Where Are These Kids’ Parents? Ask The Cops

by Elizabeth Nolan Brown

Due process? Too good for children! That seems to be the attitude at police stations across the country. New research shows juvenile suspects are routinely interrogated about serious crimes without parents or a lawyer present.

The research, presented at the American Psychological Association’s annual convention last week, relied on 57 11698954185_02367aba3e_zvideotaped juvenile interrogations from 17 police stations around the country. In these interviews – 93 percent of which pertained to serious or violent offenses – less than a third of the 13- to 17-year-old suspects had a lawyer present during the interrogation. And only 21 percent had parents present.

“From a due process perspective, this was very troubling to see,” Hayley Cleary, lead researcher and developmental psychology professor at Virginia Commonwealth University, said in a statement.

Yes, these teens had waived their Miranda rights. However, “laboratory-based studies have shown that adolescents may not fully understand their right to decline police questioning when not in custody,” said Cleary. Teens may also “not be developmentally able to assert themselves when asked to consent to questioning and those vulnerabilities can continue into the interrogation room.”

Cleary believes (or at least tactfully says) that “we need more research examining why juveniles in particular are waiving their constitutional rights so frequently and confessing to crimes before they’ve obtained advice from an attorney.” But it doesn’t seem like much of a mystery. The reasons she previously mentioned – lack of understanding of their rights, fear or acquiescence in the face of authority – are perfectly sufficient to explain why a 14-year-old might answer cops’ questions in loco parentis or an attorney.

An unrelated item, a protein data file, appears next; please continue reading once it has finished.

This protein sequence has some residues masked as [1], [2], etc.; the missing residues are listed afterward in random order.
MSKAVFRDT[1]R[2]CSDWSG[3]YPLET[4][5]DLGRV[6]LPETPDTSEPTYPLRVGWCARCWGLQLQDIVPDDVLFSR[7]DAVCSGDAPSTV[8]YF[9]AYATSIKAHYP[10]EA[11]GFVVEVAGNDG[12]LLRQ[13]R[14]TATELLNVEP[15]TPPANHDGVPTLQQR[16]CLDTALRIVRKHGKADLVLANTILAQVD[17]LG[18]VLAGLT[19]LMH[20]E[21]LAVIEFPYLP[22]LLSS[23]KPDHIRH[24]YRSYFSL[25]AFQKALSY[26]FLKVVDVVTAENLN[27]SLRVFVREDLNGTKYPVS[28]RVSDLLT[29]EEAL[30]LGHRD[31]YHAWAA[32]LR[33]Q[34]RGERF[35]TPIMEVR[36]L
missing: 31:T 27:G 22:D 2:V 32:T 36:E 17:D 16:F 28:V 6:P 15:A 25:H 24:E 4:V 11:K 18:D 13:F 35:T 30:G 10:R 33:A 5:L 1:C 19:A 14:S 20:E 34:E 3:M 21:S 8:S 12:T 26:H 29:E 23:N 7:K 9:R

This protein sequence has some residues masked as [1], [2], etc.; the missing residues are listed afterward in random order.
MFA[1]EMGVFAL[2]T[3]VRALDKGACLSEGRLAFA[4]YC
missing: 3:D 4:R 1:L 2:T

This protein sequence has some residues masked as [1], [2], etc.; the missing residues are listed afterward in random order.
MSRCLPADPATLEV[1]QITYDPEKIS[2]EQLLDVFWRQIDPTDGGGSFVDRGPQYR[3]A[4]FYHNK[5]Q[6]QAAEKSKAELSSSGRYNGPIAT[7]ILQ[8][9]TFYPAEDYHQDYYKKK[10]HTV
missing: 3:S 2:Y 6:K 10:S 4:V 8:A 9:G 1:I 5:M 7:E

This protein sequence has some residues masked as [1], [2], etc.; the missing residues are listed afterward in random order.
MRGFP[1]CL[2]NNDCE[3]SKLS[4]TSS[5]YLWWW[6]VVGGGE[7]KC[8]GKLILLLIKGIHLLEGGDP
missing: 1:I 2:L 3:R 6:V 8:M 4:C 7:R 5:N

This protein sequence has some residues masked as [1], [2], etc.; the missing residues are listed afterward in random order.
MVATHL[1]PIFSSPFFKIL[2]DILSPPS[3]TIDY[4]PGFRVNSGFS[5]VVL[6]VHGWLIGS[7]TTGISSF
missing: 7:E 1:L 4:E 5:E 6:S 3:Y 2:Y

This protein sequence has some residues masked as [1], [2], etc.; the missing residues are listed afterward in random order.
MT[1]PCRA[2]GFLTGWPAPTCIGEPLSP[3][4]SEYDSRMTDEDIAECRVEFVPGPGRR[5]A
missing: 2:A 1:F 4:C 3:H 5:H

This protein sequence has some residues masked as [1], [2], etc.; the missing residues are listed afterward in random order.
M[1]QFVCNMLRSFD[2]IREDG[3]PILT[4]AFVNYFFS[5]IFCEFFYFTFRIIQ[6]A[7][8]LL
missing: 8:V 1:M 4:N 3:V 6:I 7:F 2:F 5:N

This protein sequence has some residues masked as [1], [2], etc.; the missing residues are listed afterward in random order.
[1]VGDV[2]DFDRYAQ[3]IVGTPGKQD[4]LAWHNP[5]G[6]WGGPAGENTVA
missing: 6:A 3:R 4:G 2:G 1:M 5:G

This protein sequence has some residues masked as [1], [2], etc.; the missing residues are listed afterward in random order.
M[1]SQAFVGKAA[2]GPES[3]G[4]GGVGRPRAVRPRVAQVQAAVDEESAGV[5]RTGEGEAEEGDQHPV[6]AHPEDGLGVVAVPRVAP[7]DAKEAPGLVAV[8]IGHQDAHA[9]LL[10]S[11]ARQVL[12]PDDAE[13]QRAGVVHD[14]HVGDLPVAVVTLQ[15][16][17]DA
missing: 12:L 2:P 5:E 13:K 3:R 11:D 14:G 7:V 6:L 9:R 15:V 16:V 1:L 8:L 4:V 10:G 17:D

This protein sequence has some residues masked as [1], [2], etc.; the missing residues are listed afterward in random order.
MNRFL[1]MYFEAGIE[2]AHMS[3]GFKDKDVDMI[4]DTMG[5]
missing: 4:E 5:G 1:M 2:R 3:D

There seems to have been an interesting criminal justice bent to this year’s APA convention, including a symposium called “Stand Your Ground Law – Psychology’s Contribution to the National Conversation”. It was co-led by Stanford University professor Jennifer Eberhardt, whose below comments to APA members came the day before unarmed black teen Michael Brown was shot by white police officers in a suburb of St. Louis. From the APA conference blog:

Eberhardt discussed some of the research that has implications for “stand your ground” laws. For example, although research finds that most white people think that they treat other groups fairly and that discrimination is a thing of the past, her research tells a dramatically different story. In a series of studies, she has found that “race influences what we see, where we look and how we respond.” Understanding the psychological consequences of these laws is critical, she said. “People of color are finding themselves in a vulnerable position in public spaces,” said Eberhardt. “Children of color are growing up situations where they feel  that the state is not protecting them, that the state does not recognize their pain. As children, they are already feeling invisible.”

A few days earlier, the APA’s governing council approved a resolution recommending that all interrogations of felony suspects be videotaped from start to finish. Surveilling the police, said the psychologists, could help end coercive police tactics and “the problem of false confessions and wrongful convictions.”

(Photo of an interrogation room by Kris Arnold)